An academic has lost her sex discrimination fight against one of Scotland's oldest universities but the institution has been urged to review its promotion procedures.

Jeanette Findlay claimed her application to be made a Professor of Economics was rejected by the University of Glasgow on account of her gender.

The tribunal was told that as of January 2020, there had never been a woman promoted to a Chair in Economics at Glasgow University in the entire history of the university from its foundation in 1451.

Professor Anton Muscatelli said during the hearing that it was “shameful” so few women were promoted to senior roles within the institution.

However, an employment judge agreed with the university, that the 62-year-old's application was turned down because she did not meet the promotion criteria and it was "unconnected to her sex". 

Commenting on the ruling, the Glasgow-based academic said she was "disappointed by not surprised given that few women win sex discrimination cases."

Ms Findlay was a senior lecturer at the Adam Smith Business School when she applied to be promoted to Professor of Economics in January 2020 and had been a university employee for 33 years.


However, her application was not supported by her line manager and head of school, Professor John Finch, who said she only met three out of the four required criteria.

He said she had not met the standard for 'esteem' which includes awards and invitations to join fellowships.

READ MORE: 'Serious concern' over student sexual assault reporting at Scots university 

His decision was backed by the College Promotions Committee and the Board of Review.

She appealed the decision and the university sought an independent reviewer who agreed with the outcome.

Ms Findlay took the case to a tribunal saying she had been the victim of unlawful, indirect sex discrimination, contrary to Section 19 of the Equality Act 2010. 

She said her career trajectory was "very typical" for female academics who were allocated high levels of teaching while men were more likely to be able to take up research opportunities, which often included overseas travel.

In the 2020 Professor promotion round, women had an 83% success rate against esteem compared with 95% for men.

However, overall, women did better than men in four out of the seven criteria.


Ms Findlay, who represented herself at the tribunal, said she had received no mentoring, while male colleagues had received informal support.

She said she had repeatedly asked for career guidance with no guidance being offered, leaving her feeling "unsupported".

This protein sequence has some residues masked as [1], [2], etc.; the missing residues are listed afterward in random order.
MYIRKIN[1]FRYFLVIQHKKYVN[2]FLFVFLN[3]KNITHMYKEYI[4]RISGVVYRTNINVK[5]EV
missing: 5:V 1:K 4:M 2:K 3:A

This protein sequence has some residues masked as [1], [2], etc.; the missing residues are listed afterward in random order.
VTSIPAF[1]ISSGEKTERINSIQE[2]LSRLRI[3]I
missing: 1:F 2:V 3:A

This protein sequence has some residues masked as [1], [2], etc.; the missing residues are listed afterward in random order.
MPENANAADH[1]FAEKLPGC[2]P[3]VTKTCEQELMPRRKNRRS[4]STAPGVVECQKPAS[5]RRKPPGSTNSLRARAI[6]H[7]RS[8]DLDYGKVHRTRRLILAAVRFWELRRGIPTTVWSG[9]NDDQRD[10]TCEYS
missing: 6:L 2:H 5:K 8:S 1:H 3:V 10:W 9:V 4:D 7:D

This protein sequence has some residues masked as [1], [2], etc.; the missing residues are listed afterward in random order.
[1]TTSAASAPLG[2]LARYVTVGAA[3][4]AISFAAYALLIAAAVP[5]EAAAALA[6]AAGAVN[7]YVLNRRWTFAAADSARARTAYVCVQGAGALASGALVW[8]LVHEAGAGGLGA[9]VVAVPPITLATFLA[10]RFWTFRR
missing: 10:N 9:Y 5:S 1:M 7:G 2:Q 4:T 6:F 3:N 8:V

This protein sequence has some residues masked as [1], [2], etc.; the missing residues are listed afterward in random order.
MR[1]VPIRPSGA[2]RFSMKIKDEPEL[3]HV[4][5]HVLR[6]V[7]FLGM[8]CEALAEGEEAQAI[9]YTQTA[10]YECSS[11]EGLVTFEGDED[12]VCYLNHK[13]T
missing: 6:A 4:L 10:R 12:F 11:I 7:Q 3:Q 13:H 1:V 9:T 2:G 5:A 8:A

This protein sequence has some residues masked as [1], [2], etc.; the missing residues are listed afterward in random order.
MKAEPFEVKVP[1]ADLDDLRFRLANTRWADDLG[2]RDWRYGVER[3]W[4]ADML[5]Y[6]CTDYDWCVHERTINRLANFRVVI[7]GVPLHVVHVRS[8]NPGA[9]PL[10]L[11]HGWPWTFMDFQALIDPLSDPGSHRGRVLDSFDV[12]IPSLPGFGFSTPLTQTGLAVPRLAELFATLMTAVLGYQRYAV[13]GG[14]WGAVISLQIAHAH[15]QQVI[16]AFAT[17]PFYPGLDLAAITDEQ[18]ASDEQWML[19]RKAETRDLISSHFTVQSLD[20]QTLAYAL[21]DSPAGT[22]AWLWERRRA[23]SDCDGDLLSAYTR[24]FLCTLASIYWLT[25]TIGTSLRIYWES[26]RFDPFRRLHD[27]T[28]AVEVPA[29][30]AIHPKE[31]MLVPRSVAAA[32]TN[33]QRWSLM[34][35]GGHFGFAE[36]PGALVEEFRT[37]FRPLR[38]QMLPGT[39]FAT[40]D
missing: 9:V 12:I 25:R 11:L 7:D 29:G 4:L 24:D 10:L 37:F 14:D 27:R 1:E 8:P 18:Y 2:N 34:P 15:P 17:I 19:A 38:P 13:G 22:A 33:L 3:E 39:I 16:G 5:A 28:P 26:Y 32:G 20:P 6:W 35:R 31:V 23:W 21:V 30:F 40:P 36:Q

READ MORE: University of Glasgow academic resigns saying 'culture of misogyny is flourishing'

She also asserted that the university had failed to take into account caring responsibilities for her mother.

However, the university claimed that prior to submitting her promotion application she had not spoken to any of her managers about her interest in being promoted and said her 2020 application did not include any information about her caring responsibilities.

The tribunal judge said the fact that another woman had been made a professor of economics "defeated" the sex discrimination case.

Ms Findlay was promoted to the post last year. The tribunal was told that prior to her application in October 2020 she was appointed a Fellow of the Royal Society of Arts, in March 2021, she was made Vice President of
UCU Scotland  and in April 2021, she was elected to the General Council of the Scottish Economic Society.

Her manager said this meant she had now met the criteria for esteem. 

READ MORE: University of Glasgow gender violence report highlights concerns

While the full panel rejected her claim of sex discrimination, in his closing remarks, Employment judge Ian Mcpherson called on the university's governing bodies to review mentoring, career development and academic promotion polices.

He said the application process should also be reviewed to include more guidance on circumstances that might affect career advancement such as caring responsibilities. 

He was critical that a scheme that promotes gender equality was not in place in all schools within the university.

He said it was also clear from the evidence that there were long-serving employees whose careers appeared to have stalled at grades 7-9 and said the university should also consider reviewing equality impact assessments related to promotion.

Ms Findlay said: "I am obviously disappointed but not terribly surprised given that very few women win sex discrimination cases. 

"Notwithstanding all of that, the Tribunal did make 14 separate recommendations to the University to improve its practices and processes and, if these are implemented as the University would be advised to do, this will be a significant improvement for women in their employ.

"I will take legal advice over the coming days on the prospects for an appeal but I recognise that there are very limited grounds on which a claimant can appeal so that route might be closed to me."

The university has a target to achieve a 50-50 gender split in professorial roles by 2030.

A University of Glasgow spokesman said: “We are pleased the employment tribunal found that Professor Findlay was not discriminated against, on the grounds of her sex, directly, or indirectly, when her 2020 application for promotion was unsuccessful.

"The claim made against the University was “dismissed in its entirety” by the tribunal.

“The University condemns discrimination of any kind.

“We have robust policies, procedures, and processes in place to ensure our staff are treated fairly, equitably and with respect during our promotions process. 

"Our promotion criteria are both stretching and robust and are consistent with our longer-term strategic ambitions and global competitiveness."